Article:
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The term “dry powder” is financial slang and refers to a company’s or investor’s highly liquid securities which are kept on hand to finance future obligations, purchase assets, or invest in opportunities. Such capital also may be kept on hand to provide emergency operational funding.
The term “dry powder” originates from the days when military battles were fought with cannons and guns requiring loose gunpowder. The gunpowder needed to be kept dry in order for it be effective – and now the term is used metaphorically in reference to the financial world, and keeping liquid securities on hand ‘just in case.’
Dry powder securities usually include cash reserves, Treasuries, and other fixed income securities. Any investment or security that can be converted quickly to cash may be considered dry powder.
Why dry powder?
Keeping drypowder on hand can offer an advantage over other businesses with less-liquid assets on hand. Often, businesses will stock up their ‘dry powder’ in anticipation of tougher economic conditions in the future. A prime example of this was Ford Motor Company’s build up of cash reserves prior to the 2008 financial crisis. They correctly anticipated a tight credit market in the wake of the stock market collapse.
Large cash reserves especially are beneficial to SMBs (Small and Medium Businesses) during times when security and other investment prices fall. Not only do cash reserves maintain their value, but they can be used to purchase stocks at substantially lower prices during periods of economic decline. When the market eventually recovers, the business has the potential to be in a stronger financial position than before.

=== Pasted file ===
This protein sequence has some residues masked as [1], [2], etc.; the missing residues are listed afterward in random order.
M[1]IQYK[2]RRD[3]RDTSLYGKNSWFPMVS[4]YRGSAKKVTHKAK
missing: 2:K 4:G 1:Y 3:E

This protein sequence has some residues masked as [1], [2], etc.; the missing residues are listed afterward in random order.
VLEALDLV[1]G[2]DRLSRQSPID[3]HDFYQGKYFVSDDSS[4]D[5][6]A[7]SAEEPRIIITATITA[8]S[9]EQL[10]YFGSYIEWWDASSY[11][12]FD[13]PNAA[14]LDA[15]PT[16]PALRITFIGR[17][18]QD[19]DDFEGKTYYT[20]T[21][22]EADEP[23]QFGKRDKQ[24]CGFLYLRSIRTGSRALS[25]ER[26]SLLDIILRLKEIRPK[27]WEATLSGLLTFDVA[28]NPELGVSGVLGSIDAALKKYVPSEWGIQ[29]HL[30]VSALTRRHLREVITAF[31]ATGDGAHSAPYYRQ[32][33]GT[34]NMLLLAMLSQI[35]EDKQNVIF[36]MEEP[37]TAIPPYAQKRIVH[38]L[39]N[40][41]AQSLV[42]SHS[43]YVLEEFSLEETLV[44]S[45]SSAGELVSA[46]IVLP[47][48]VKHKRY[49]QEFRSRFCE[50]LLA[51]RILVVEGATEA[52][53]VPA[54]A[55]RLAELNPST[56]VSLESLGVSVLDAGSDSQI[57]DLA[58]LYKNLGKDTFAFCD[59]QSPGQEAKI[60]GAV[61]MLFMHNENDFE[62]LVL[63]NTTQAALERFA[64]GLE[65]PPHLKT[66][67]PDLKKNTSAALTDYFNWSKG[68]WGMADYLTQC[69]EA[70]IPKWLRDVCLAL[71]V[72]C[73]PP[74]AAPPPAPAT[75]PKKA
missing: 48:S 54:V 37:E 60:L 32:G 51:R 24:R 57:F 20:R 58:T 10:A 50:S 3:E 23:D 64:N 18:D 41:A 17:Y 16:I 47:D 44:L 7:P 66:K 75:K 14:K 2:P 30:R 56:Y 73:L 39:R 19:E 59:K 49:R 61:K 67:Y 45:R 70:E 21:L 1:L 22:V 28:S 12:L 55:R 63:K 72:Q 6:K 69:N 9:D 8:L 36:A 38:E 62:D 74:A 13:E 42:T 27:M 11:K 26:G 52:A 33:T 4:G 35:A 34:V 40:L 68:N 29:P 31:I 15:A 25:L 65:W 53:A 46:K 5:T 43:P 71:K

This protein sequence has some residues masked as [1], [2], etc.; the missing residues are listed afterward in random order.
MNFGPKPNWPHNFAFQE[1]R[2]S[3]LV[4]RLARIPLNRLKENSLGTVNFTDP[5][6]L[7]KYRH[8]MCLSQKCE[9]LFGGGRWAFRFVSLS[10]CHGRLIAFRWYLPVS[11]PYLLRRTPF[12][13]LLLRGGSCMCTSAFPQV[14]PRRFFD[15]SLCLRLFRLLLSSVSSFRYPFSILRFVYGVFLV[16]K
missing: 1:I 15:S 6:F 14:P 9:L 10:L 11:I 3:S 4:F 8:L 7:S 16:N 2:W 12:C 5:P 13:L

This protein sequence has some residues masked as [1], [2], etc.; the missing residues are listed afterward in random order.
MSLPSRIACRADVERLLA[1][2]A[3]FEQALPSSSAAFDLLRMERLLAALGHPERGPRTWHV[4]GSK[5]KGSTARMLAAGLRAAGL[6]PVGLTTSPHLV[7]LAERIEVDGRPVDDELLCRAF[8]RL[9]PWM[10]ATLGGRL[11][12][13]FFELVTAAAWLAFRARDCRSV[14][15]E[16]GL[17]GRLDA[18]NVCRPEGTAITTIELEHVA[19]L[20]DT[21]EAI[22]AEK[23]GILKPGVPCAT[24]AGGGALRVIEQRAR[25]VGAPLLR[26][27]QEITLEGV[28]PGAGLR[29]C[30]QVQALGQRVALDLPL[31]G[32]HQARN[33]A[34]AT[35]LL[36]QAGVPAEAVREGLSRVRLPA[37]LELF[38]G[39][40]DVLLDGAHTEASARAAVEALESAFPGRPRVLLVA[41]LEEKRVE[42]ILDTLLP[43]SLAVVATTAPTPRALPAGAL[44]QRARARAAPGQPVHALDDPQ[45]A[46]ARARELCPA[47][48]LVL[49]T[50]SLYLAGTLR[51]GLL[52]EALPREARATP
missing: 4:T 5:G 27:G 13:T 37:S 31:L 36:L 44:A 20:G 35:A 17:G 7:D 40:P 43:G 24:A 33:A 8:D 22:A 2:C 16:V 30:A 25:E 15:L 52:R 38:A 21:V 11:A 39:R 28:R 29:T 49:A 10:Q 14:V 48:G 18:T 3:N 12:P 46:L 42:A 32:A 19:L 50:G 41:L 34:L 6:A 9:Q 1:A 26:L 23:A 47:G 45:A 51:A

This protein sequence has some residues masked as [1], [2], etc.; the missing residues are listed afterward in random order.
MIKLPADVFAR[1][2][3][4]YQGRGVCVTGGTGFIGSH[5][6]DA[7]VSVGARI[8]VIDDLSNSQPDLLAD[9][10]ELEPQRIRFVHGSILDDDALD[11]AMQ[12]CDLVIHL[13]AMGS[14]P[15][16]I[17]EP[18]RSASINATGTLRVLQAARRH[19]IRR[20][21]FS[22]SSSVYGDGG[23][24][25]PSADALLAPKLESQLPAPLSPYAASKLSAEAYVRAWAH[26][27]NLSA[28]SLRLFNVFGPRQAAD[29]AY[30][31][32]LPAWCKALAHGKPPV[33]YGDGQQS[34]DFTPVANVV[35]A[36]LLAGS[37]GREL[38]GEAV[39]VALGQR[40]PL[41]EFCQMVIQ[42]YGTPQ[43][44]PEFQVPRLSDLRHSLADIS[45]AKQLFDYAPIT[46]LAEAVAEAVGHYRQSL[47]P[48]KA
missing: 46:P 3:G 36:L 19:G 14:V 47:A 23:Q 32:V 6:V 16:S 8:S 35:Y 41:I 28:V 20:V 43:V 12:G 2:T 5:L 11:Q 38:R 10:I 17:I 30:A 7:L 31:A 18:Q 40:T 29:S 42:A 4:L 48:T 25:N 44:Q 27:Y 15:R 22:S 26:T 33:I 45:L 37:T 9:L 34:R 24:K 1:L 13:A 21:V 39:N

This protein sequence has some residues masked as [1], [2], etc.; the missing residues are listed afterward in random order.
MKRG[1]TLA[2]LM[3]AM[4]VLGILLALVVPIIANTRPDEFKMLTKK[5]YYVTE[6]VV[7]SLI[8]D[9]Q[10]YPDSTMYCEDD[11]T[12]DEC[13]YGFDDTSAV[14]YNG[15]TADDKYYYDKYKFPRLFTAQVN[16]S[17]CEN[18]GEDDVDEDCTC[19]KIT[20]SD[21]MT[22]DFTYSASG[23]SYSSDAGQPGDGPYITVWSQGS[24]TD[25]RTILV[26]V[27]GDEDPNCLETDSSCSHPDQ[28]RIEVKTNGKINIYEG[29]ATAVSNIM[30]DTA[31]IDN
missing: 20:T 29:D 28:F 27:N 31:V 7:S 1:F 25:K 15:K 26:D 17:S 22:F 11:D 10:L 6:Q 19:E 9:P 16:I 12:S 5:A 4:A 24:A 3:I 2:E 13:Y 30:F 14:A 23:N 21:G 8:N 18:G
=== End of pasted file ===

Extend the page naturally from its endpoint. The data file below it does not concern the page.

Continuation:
How does dry powder effect an acquisition or partnership?
Any SMB looking to purchase or partner with a private equity firm should consider the entity’s levels of dry powder. Higher levels often mean a higher valuation and should be considered in negotiations, as dry powder allows for future acquisitions and other avenues of growth.
How does dry powder effect credit?
The more liquidity an organization has, the better the bargaining power when it comes to obtaining credit. Credit institutions will assess an organization’s level of liquid assets (dry powder) to determine how much cash it has on hand to to meet immediate debt obligations. The more dry powder a business has, the less risk the lender faces, and the lower the interest rate will be for the borrower. Conversely, businesses with very little liquidity pose more risk to a lender, and they are more likely to face higher interest rates.
Is it possible to have too much dry powder?
While it is good practice to keep some dry powder on hand, too much can actually be a risk for your business. Too much cash and other liquid securities can reduce a company’s ability to grow, as it sits idly – not offering much of a return in terms of investment. Each business owner, in consultation with his advisors and on an ongoing basis, should decide what the correct amount of liquidity the company’s balance sheet should have.